As Luna Lovegood in the "Harry Potter" films, Evanna Lynch was quirky, kindhearted, and ever-optimistic.
Sometimes she was picked on for her oddities. But she never became angry.
Now the actress is showing a tougher side.
She's putting a spotlight on Europe's brutal live animal trade and hoping to persuade European Union chiefs to end it.
An astonishing 3 million animals — mostly cattle but also sheep and pigs — are transported every year from Europe to Turkey, the Middle East, North Africa, Russia, and Ukraine.
On journeys of thousands of miles in trucks and ships, these large but sensitive creatures are deprived of rest, water, food, and bedding, and they are often hit, kicked, or prodded, according to investigators for Compassion in World Farming (CIWF), a U.K.-based animal-welfare group. They are so thirsty that they lick the bars of the filthy, overcrowded trucks in desperation. Investigators have witnessed many of them too young or sick to travel.
Then, after up to two weeks of suffering, they are slaughtered (without first being rendered unconscious) — sometimes even with blunt knives that worsen and prolong their deaths.
Evanna wanted to take action to help stop the animal trade, so she launched a campaign.
CIWF wants the trade in live animals to be replaced by one in meat.
The live animal trade is legal in Europe, but Evanna's hoping to persuade European Union chiefs to outlaw it.
To get people's attention, Evanna and CIWF began circulating a nontraditional petition this fall — one that came as a life-size cow statue.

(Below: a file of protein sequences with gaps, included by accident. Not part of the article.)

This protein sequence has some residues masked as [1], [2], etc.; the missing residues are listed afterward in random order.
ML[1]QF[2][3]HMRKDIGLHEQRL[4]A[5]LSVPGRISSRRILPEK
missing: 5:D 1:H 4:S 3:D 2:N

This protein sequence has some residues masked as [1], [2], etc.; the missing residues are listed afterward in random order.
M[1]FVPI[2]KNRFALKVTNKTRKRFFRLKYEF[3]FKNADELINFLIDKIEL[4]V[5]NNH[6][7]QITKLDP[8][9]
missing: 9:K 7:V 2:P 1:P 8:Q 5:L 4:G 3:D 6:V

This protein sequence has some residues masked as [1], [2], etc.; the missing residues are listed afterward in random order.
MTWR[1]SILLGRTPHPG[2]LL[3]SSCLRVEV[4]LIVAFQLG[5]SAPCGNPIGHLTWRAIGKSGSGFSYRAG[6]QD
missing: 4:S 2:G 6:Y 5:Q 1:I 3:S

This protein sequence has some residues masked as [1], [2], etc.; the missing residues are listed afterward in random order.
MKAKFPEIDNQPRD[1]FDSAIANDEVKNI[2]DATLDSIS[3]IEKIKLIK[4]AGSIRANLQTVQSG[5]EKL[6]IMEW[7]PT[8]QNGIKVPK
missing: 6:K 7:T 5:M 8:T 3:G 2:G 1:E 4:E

She was the first to sign the cow petition, and then it began a tour of seven countries to send a message to European Commission bosses.
Evanna was joined by “Order of the Phoenix" co-star Robbie Jarvis to launch the event in London on Oct. 9.
The news spread on Twitter and Facebook as #cowontour.
The 24-year-old Irish actress believes that animals should be treated as humanely as possible.
She's vegan and doesn't eat meat or animal products. Here's what she told me:
"The suffering is completely unnecessary and is easily remedied with a little bit of compassion.
So many people aren't aware this trade goes on — for instance, I'm vegan, but my family eat meat, and when I tell them what goes on, they say, 'It doesn't happen here.' Because people don't realize this horrible practice happens.
It's grotesque but it's the truth. I don't think it would continue if people were aware."
You can see the painful side of the live animal trade in this video (Warning: the content is graphic and includes animal suffering):
The European Commission says it's concerned about animal welfare, and it has held workshops to train slaughterhouse workers in correct practices.
We may think of them as just farm animals. But anyone who has been near a cow, sheep, or pig will know they feel the same things as we do — hunger, thirst, pain, fear, and love.
Yet in this ugly trade, they are treated like mere sacks of potatoes. In this one sculpture lies all the hope of change for a more humane, more grown-up approach to the millions of living, breathing, feeling animals we breed. Their fate, and whether they remain free from suffering, rests on it.